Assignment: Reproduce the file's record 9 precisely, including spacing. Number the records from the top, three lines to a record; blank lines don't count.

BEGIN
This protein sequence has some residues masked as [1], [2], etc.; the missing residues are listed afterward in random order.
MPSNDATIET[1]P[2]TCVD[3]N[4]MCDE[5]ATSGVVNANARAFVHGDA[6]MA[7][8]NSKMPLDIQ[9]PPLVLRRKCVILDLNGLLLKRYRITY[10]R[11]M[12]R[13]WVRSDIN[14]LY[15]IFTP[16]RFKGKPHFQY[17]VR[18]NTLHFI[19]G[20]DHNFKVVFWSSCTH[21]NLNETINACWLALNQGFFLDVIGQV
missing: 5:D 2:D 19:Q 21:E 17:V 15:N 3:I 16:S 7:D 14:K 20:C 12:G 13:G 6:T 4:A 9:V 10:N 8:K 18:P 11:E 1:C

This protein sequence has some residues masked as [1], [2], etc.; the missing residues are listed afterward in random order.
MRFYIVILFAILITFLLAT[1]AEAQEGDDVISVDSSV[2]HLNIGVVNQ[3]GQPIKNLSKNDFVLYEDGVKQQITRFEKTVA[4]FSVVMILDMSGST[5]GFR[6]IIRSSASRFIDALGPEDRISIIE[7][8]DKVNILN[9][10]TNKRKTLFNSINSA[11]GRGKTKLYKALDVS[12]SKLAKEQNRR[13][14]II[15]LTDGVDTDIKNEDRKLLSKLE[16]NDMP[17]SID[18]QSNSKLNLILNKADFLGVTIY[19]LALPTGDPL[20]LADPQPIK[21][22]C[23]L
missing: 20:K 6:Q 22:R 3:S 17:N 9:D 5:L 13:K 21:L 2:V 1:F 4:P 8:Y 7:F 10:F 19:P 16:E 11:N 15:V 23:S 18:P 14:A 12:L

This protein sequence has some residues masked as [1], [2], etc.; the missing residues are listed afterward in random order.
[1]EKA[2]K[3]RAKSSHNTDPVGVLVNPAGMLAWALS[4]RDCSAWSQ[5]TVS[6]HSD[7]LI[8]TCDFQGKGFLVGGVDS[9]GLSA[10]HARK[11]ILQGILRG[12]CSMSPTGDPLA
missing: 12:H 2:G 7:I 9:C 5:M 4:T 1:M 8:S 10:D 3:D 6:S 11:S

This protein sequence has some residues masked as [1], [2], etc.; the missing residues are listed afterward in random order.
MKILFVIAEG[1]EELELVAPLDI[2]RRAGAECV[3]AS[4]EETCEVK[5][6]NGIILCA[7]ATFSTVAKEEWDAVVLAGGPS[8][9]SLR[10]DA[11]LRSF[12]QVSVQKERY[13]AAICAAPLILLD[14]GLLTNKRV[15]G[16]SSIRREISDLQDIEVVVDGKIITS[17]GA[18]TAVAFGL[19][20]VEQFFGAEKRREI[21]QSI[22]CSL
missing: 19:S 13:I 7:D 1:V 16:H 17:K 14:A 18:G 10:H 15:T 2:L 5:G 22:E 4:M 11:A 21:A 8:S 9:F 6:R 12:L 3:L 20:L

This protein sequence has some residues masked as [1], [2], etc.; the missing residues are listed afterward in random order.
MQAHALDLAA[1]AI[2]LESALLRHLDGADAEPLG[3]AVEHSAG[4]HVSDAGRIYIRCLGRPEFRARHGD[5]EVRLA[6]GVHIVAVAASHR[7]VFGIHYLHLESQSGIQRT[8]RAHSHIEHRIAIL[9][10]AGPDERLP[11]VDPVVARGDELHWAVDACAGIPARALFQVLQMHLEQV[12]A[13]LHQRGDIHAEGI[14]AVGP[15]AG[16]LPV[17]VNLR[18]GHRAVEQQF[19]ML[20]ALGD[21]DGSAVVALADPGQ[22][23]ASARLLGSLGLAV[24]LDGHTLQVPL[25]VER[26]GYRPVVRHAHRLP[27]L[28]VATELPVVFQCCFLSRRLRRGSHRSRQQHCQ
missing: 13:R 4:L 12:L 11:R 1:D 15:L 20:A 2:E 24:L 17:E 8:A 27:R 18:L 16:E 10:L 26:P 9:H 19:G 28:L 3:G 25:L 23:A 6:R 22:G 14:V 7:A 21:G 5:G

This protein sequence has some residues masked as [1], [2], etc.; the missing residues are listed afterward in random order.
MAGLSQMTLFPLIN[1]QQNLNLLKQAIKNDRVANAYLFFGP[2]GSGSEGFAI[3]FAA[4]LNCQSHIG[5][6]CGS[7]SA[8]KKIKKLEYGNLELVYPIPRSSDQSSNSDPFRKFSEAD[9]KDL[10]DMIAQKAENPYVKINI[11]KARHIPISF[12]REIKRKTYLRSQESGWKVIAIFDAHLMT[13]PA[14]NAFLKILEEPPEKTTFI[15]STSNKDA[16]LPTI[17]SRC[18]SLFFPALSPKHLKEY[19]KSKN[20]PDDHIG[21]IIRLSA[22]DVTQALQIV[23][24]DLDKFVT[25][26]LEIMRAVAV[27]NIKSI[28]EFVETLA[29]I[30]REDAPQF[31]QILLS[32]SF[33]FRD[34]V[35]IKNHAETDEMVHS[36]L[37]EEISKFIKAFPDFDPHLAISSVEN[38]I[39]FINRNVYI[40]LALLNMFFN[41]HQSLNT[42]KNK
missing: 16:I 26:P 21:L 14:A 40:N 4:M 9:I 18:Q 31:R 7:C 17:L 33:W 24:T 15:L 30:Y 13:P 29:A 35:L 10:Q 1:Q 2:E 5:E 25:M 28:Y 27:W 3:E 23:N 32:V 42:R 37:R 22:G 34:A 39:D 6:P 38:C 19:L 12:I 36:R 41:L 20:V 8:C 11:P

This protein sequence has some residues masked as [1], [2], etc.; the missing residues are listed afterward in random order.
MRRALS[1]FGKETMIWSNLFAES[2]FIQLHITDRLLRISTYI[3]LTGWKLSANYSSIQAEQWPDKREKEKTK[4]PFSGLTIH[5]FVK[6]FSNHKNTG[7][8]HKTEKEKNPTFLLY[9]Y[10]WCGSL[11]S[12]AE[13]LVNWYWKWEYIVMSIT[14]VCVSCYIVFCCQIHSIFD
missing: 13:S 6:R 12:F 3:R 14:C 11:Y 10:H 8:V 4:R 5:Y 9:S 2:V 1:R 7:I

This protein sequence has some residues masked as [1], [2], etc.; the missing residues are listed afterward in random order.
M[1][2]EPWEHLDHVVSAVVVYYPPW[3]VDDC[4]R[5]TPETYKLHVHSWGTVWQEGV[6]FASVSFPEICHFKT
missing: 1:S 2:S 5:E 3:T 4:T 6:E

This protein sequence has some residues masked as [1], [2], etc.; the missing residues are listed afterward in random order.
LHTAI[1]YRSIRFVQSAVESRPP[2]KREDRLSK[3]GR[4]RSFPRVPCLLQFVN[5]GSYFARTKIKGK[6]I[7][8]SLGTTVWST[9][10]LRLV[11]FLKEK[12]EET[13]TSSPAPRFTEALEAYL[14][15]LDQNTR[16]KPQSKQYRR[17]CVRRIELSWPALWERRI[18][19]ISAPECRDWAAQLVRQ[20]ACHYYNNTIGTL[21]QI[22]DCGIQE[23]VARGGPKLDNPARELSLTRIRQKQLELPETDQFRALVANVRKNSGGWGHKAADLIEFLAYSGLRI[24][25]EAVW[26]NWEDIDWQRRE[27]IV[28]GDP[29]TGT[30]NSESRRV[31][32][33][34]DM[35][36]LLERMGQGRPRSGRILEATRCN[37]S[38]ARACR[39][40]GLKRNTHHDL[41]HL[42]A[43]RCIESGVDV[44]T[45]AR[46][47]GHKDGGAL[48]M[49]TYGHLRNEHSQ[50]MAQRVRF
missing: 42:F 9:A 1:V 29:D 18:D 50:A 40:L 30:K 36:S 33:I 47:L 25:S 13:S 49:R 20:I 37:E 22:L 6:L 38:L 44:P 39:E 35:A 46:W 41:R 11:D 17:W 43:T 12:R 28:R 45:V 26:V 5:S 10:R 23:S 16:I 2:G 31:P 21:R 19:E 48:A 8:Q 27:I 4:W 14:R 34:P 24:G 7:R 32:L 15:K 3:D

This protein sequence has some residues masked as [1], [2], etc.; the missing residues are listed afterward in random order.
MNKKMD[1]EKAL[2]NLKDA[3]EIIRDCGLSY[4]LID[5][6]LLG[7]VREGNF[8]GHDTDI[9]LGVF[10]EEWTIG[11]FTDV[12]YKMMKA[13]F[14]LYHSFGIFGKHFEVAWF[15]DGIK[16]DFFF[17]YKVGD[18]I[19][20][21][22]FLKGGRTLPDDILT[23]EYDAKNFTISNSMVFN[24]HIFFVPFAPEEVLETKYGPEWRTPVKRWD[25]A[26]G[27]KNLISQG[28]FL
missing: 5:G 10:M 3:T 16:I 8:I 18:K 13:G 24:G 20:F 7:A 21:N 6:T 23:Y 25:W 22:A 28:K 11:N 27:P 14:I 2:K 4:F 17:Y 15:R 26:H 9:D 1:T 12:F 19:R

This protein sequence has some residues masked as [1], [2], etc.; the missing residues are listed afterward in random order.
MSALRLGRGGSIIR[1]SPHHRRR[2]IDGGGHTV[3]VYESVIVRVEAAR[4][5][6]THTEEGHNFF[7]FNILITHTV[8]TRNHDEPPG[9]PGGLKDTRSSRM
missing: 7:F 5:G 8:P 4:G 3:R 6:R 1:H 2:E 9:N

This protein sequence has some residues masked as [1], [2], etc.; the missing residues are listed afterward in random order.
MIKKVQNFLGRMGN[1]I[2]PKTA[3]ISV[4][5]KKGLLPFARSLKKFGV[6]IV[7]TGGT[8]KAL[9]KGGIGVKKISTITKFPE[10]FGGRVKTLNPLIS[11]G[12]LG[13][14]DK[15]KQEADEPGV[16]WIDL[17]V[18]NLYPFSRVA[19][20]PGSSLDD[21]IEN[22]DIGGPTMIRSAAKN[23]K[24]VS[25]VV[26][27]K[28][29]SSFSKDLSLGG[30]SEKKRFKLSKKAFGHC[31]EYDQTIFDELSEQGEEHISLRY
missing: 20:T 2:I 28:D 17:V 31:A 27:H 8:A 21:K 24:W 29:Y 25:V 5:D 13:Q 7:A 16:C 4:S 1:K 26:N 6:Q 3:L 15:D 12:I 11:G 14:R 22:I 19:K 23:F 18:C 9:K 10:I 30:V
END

This protein sequence has some residues masked as [1], [2], etc.; the missing residues are listed afterward in random order.
LHTAI[1]YRSIRFVQSAVESRPP[2]KREDRLSK[3]GR[4]RSFPRVPCLLQFVN[5]GSYFARTKIKGK[6]I[7][8]SLGTTVWST[9][10]LRLV[11]FLKEK[12]EET[13]TSSPAPRFTEALEAYL[14][15]LDQNTR[16]KPQSKQYRR[17]CVRRIELSWPALWERRI[18][19]ISAPECRDWAAQLVRQ[20]ACHYYNNTIGTL[21]QI[22]DCGIQE[23]VARGGPKLDNPARELSLTRIRQKQLELPETDQFRALVANVRKNSGGWGHKAADLIEFLAYSGLRI[24][25]EAVW[26]NWEDIDWQRRE[27]IV[28]GDP[29]TGT[30]NSESRRV[31][32][33][34]DM[35][36]LLERMGQGRPRSGRILEATRCN[37]S[38]ARACR[39][40]GLKRNTHHDL[41]HL[42]A[43]RCIESGVDV[44]T[45]AR[46][47]GHKDGGAL[48]M[49]TYGHLRNEHSQ[50]MAQRVRF
missing: 42:F 9:A 1:V 29:D 18:D 50:A 40:L 30:K 36:S 33:I 47:L 25:S 13:S 49:R 20:I 37:E 22:L 6:L 38:L 44:P 39:E 35:A 46:W 41:R 11:D 17:W 43:T 12:R 28:R 45:V 26:V 5:S 10:R 23:S 16:I 2:G 31:P 21:R 19:E 48:A 8:Q 27:I 4:W 14:R 34:P 24:G 7:R 32:L 15:K 3:D